Coffee Could Lower Long-Term Type 2 Diabetes Risk

Posted on April 28 2014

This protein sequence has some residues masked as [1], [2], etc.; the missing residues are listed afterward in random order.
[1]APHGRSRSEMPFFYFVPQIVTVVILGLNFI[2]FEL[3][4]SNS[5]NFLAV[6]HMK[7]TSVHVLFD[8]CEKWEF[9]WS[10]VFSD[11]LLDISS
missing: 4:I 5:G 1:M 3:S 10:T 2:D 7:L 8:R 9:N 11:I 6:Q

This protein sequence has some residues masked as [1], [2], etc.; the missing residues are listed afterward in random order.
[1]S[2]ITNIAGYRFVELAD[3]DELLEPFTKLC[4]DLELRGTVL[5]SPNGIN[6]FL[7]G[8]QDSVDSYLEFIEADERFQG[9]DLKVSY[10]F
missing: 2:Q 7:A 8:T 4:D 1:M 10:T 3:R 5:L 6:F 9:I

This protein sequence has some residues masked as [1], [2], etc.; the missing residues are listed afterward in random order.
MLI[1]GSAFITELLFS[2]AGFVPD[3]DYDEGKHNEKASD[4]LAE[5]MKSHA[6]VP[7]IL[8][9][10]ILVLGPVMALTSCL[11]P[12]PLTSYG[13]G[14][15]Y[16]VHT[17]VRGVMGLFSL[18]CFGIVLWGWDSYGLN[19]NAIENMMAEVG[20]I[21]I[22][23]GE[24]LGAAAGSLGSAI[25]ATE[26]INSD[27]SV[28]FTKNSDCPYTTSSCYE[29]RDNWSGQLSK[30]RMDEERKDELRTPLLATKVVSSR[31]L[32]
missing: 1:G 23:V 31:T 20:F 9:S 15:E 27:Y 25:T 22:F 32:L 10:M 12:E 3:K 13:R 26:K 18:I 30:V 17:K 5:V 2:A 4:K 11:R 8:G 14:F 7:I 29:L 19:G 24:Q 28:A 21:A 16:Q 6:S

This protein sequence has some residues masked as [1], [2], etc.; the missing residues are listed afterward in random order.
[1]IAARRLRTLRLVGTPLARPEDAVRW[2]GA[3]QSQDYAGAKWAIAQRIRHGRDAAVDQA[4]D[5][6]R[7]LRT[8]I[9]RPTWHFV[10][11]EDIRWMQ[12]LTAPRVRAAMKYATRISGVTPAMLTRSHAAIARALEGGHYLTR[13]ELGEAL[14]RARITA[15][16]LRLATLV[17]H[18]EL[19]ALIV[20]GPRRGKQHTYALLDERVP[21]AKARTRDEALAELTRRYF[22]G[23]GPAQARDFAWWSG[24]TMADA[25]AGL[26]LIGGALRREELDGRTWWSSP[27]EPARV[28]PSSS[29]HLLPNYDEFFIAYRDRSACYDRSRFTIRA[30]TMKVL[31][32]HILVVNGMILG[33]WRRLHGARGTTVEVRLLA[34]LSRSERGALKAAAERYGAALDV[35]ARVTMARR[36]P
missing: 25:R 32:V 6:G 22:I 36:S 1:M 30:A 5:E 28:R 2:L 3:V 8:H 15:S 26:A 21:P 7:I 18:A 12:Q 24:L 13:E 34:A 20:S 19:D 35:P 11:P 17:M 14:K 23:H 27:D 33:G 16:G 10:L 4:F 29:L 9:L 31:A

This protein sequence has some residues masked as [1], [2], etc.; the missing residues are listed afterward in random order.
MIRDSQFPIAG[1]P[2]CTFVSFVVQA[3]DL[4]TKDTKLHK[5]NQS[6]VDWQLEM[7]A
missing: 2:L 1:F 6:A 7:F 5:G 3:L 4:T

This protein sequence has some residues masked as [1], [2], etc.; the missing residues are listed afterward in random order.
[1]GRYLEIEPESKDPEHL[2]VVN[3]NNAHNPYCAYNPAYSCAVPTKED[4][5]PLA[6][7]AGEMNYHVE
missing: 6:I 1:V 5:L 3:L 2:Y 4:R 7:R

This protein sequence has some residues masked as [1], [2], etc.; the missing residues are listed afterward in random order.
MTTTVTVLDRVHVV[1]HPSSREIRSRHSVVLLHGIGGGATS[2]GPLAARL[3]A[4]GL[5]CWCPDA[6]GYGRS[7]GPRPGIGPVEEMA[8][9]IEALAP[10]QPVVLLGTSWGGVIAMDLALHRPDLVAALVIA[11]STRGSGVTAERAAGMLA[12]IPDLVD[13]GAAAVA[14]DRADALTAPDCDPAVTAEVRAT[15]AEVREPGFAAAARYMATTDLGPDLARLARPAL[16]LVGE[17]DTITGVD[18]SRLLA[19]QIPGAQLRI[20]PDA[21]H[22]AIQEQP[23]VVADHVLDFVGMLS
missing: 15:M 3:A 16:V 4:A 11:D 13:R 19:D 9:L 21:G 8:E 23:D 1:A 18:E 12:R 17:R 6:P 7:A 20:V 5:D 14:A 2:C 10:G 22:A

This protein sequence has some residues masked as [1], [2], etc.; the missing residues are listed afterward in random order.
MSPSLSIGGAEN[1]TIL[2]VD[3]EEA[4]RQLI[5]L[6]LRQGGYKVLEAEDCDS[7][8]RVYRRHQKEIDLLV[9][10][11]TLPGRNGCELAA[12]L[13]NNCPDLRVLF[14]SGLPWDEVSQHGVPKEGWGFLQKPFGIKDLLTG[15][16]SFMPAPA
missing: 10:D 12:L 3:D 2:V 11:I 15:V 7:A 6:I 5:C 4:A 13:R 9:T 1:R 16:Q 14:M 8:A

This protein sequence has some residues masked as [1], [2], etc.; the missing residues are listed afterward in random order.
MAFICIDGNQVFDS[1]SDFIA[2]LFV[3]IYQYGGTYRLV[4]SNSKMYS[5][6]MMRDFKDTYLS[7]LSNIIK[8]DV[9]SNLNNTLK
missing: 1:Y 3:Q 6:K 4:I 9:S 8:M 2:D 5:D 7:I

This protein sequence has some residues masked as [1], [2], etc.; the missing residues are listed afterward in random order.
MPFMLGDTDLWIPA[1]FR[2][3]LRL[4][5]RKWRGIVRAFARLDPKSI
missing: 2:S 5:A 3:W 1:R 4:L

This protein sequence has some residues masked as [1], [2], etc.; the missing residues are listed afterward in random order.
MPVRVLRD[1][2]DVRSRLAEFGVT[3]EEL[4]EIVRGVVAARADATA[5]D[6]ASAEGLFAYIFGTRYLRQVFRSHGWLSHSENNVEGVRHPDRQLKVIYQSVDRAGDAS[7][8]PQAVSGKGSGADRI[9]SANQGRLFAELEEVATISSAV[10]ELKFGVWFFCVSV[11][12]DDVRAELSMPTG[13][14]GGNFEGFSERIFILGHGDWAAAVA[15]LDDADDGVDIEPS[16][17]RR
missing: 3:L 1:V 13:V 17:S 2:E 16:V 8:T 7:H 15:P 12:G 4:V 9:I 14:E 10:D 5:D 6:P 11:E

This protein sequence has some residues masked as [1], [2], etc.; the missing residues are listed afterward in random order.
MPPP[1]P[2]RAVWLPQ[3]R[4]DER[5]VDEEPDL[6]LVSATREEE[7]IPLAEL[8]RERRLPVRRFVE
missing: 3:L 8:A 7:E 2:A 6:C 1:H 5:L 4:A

Great news for coffee lovers! A review of recent studies (conducted by Frank Hu, M.D., Ph.D., professor, nutrition and epidemiology, Harvard School of Public Health and published online April 24th 2014 in Diabetologia) have revealed that increasing your caffeinated coffee intake by 1 ½ cups per day (with 1 cup equaling 8 oz of black coffee or coffee with small amounts of sugar and cream) can lower your long-term risk for type 2 diabetes by 11% and those who drink 3 cups or more were found to have a 37% lower risk than those who drink only 1 cup or less!   In order to conduct the study, researchers analyzed the results from 3 large national studies which followed about 124,000 people between the ages of 25 and 75 over a course of 20 years. Researchers reviewed their consumption of tea, caffeinated and decaffeinated coffee and the effects it has had on their health.   It should be noted that researchers found tea and decaffeinated coffee consumption had no impact on type 2 diabetes risks.   Researchers are still unclear as to exactly how caffeinated coffee intake lowers long-term risks for type 2 diabetes, although they speculate that it could be from the nutrients and antioxidants that are in the coffee. Possibly, drinking coffee makes people feel full so they eat less, or those who drink more coffee may have more energy to exercise.   It should also be noted that researchers warned that not everyone will respond well to an increase in caffeinated coffee intake. Drinking too much coffee can cause some people to feel jittery and anxious, develop insomnia, or have an increased heart beat, which could be dangerous. Therefore, it would be a good idea to talk with your healthcare provider before drastically increasing your caffeinated coffee intake. Researchers also warned that drinking coffee loaded with sugar and creamer will reduce the benefits.   So go ahead and drink up! Feel perkier and reduce your type 2 diabetes risks while enjoying a fine cup of coffee or two, with caution. Also, remember that following a well-balanced diet and exercise plan is ultimately the best way to reduce type 2 diabetes risk, so for optimal results, combine your caffeinated coffee intake with a healthy and diet and exercise!   Sources:


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